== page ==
Dr. Jackman on Overcoming Resistance to EGFR Inhibitors in Lung Cancer

David M. Jackman, MD
Published: Monday, Mar 27, 2017



David M. Jackman, MD, medical director of Clinical Pathways, Dana-Farber Cancer Institute, assistant professor of Medicine, Harvard Medical School, discusses overcoming resistance to EGFR inhibitors in non–small cell lung cancer (NSCLC).

When patients develop resistance to their first EGFR inhibitors, they often have T790M mutations. This lead to the development of osimertinib (Tagrisso), adds Jackman.

Resistance in NSCLC is very specific, says Jackman, and as resistance becomes better understood, more targeted therapies can be developed.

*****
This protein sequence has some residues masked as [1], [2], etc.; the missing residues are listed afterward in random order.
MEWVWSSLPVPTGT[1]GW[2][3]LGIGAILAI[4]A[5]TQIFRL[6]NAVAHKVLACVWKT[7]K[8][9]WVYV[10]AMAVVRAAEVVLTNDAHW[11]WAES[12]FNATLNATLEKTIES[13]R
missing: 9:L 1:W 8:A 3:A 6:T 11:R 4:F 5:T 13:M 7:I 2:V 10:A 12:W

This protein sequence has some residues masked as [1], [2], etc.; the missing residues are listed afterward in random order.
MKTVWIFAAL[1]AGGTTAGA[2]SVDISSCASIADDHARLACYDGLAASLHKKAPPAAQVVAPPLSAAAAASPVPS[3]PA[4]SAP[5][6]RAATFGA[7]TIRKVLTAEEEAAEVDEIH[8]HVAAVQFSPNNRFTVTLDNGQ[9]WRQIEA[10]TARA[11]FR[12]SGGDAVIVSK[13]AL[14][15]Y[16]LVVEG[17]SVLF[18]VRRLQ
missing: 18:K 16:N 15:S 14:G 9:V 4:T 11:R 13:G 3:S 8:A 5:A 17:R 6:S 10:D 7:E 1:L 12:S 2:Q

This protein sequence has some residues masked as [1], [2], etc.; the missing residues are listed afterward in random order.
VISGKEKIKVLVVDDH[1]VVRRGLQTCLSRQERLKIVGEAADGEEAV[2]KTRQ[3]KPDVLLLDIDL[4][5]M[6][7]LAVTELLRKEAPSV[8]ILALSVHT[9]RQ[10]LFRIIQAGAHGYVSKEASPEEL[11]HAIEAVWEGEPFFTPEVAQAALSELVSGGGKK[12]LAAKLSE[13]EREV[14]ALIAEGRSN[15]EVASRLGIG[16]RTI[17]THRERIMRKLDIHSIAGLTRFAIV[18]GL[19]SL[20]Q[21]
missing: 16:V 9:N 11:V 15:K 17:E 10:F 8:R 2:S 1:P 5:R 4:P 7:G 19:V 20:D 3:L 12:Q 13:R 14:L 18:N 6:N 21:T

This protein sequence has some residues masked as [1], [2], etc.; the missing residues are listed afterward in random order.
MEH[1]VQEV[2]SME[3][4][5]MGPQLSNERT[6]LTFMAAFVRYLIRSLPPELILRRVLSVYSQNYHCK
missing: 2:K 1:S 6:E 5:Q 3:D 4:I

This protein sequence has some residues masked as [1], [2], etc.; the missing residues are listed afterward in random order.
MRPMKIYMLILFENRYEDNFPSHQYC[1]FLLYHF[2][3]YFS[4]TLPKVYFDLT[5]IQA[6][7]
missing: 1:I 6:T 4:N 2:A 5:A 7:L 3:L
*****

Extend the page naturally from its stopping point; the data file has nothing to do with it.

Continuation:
David M. Jackman, MD, medical director of Clinical Pathways, Dana-Farber Cancer Institute, assistant professor of Medicine, Harvard Medical School, discusses overcoming resistance to EGFR inhibitors in non–small cell lung cancer (NSCLC).

When patients develop resistance to their first EGFR inhibitors, they often have T790M mutations. This lead to the development of osimertinib (Tagrisso), adds Jackman.

Resistance in NSCLC is very specific, says Jackman, and as resistance becomes better understood, more targeted therapies can be developed.
 

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TitleExpiration DateCME Credits
Community Practice Connections™: ALK-Positive NSCLC: Emerging Strategies to Inform Sequencing, Optimize Outcomes, and Address Unmet Clinical Needs Along the Disease ContinuumAug 29, 20181.5
Community Practice Connections™: Oncogenic Tumor Board in Advanced NSCLC: Leveraging Actionable Mutations Along the Disease Continuum to Optimize Patient OutcomesAug 30, 20182.0
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